Catholic women have already performed these tasks in many countries. However, by amending the Code of Canon Law, which sets the rules of Catholic practices, Francis eliminated the possibility that Conservative bishops could exclude women from these roles.
In a note, the Vatican said the Pope wanted to make it clear that “it is about lay people who are fundamentally different from the ordained service received through the sacrament of holy orders.” The ecclesiastical hierarchy, including Francis, has done so made it clear in the last few decades that the ordination of women as priestesses is not on the table.
Analysis: The decree in itself “is not a radical change,” said Kate McElwee of the Women’s Order Conference. “But the Church, recognizing generally accepted practices by Catholics around the world and taking steps to become more inclusive, is a radical thing,” she added.
If you have 7 minutes, it’s worth it
The hopes in Kashmir wither
Once a popular destination for Western and Indian visitors, Kashmir has been surging for more than a year. First, India used security forces to contain the region when its autonomy was obliterated. Then the coronavirus struck. Now the tourism-dependent region has almost come to a standstill and soldiers are filling the streets.
The following also happens
Indonesian crash: The sleepy island of Lancang has become a base for search and rescue operations since the Sriwijaya Air Flight 182 crash on Saturday with 62 people on board.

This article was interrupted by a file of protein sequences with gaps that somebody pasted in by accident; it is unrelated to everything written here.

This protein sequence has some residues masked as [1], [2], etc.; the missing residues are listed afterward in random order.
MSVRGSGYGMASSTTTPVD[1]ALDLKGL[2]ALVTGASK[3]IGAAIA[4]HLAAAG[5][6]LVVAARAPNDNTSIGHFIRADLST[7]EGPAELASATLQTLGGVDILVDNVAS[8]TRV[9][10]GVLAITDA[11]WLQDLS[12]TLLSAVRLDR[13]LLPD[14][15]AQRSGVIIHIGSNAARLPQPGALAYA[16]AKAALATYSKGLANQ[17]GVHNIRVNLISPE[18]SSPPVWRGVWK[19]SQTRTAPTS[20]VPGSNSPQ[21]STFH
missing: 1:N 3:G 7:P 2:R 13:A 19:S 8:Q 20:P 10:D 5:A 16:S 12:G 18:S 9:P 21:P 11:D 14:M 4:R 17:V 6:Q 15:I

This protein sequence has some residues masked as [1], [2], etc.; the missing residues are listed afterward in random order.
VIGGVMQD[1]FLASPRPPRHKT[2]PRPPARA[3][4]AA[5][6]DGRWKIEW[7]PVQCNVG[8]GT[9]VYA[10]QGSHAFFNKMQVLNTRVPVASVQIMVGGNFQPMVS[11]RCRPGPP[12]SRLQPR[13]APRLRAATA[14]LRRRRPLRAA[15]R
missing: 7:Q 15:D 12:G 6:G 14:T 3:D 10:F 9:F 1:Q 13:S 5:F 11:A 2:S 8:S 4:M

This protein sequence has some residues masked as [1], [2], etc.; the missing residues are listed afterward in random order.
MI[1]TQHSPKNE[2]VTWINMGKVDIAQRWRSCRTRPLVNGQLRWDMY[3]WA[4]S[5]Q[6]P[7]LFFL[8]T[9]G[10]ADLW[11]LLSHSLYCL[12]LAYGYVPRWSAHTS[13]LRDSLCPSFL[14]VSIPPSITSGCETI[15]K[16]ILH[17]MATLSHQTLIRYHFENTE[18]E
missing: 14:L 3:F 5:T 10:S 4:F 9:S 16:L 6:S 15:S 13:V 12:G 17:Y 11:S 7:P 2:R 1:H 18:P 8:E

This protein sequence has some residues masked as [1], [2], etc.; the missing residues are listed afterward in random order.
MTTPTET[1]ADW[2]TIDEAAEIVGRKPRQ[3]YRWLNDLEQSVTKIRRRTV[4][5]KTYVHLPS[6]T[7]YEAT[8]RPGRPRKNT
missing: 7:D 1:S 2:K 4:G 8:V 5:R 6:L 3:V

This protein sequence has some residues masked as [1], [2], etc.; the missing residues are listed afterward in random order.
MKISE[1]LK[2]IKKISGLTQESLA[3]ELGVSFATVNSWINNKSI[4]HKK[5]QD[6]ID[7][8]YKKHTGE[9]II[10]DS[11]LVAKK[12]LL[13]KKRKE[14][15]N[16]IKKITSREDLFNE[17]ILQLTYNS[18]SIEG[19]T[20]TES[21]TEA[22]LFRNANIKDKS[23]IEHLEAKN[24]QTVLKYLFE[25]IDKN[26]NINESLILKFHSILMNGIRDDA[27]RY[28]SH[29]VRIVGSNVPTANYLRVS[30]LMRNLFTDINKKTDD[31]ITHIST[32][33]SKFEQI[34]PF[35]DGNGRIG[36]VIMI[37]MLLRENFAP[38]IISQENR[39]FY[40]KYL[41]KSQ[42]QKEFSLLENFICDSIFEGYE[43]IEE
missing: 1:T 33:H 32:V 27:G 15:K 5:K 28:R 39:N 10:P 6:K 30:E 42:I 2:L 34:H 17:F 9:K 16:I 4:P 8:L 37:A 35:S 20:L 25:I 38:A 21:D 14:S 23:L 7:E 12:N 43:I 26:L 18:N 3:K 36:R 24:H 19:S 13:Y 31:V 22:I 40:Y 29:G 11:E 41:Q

New CIA director: President-elect Joe Biden has selected William Burns, a US State Department official who led the US delegation in secret talks with Iran, to run the spy agency.
Snapshot: At the weekend Madrid had the heaviest snowfall in 50 years. At least three people died after Storm Filomena covered the Spanish capital in more than a foot and a half of snow and paralyzed it for days.
Lived life: Pat Loud, the irrepressible matriarch of the first reality television series “An American Family,” which exposed the drama of her family life without apology, has died at the age of 94.
Revival of “Sex and the City”: HBO Max announced the return of the hit show about friends navigating love and careers in New York City, this time as a 10-episode series called “And Just Like That …”. A disadvantage? No Samantha.
What we read: This Associated Press article about a Missouri woman believed to be the last Civil War widow who recently passed away. “That blew my mind,” says Amelia Leberberg, who writes the Coronavirus Schools Briefing.
Now a break from the news
Cook: With a velvety dressing and crispy chickpeas, this vegan Caesar salad has the spicy-salty-punchy balance of real business.